Brain Diseases in the Courtroom: Addiction and Insanity at the Intersection of Medicine and Criminal Justice

Siva Sundaram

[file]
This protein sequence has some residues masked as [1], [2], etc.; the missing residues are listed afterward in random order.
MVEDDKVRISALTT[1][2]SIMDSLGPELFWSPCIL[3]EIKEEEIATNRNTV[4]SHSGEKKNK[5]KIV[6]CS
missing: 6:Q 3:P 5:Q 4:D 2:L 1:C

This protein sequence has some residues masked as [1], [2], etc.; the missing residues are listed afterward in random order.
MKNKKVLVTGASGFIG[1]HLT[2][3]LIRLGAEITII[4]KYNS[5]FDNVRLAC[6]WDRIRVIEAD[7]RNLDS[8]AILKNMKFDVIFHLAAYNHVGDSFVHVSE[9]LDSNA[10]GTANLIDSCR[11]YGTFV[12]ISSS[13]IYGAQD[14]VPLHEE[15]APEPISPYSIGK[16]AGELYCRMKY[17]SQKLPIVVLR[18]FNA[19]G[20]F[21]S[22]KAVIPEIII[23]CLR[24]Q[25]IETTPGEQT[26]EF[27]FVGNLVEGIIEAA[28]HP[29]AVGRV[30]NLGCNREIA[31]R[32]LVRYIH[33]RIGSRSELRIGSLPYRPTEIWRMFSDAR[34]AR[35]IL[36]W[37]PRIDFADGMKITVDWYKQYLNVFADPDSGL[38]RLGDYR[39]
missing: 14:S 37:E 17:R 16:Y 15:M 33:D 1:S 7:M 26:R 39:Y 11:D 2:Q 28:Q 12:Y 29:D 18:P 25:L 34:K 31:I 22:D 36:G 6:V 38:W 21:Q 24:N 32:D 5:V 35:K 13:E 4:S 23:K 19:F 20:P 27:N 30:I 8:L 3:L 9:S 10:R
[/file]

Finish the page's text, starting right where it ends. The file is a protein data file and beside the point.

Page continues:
Among the many frontlines of the opioid epidemic, the courtroom is both underrepresented in popular media and outsize in its importance. People struggling with opioid addiction continue to interact with the criminal justice system at disproportionate rates, complicating efforts to render addiction a disease, not a crime. In this essay, I seek to illuminate the tensions between medicine and criminal justice with respect to addiction and insanity, another category of non-normative human behavior with a rich history of medicalization. I analyze two trials as case studies: the recent trial of Commonwealth vs. Eldred, in which Julie Eldred unsuccessfully argued that her detainment for violating her probation’s drug-free condition was an unconstitutional punishment for a symptom of her chronic brain disease of addiction, and the 1881 trial of Charles Guiteau, in which Guiteau’s defense unsuccessfully argued that the brain disease of insanity exonerated him from legal responsibility for the murder of President James Garfield. Both trials involved remarkably parallel conflicts. On one side, self-consciously progressive voices advanced paradoxically deterministic models of human behavior. On the other, socially conservative interests argued for voluntaristic models that paradoxically justified severe restrictions on human autonomy. The similarities between the two trials may reflect certain intrinsic aspects of the tension between medicine and criminal justice. I conclude with an appraisal of important points of divergence between the two trials, which help reveal the unique status of addiction as a partially and complicatedly medicalized condition.

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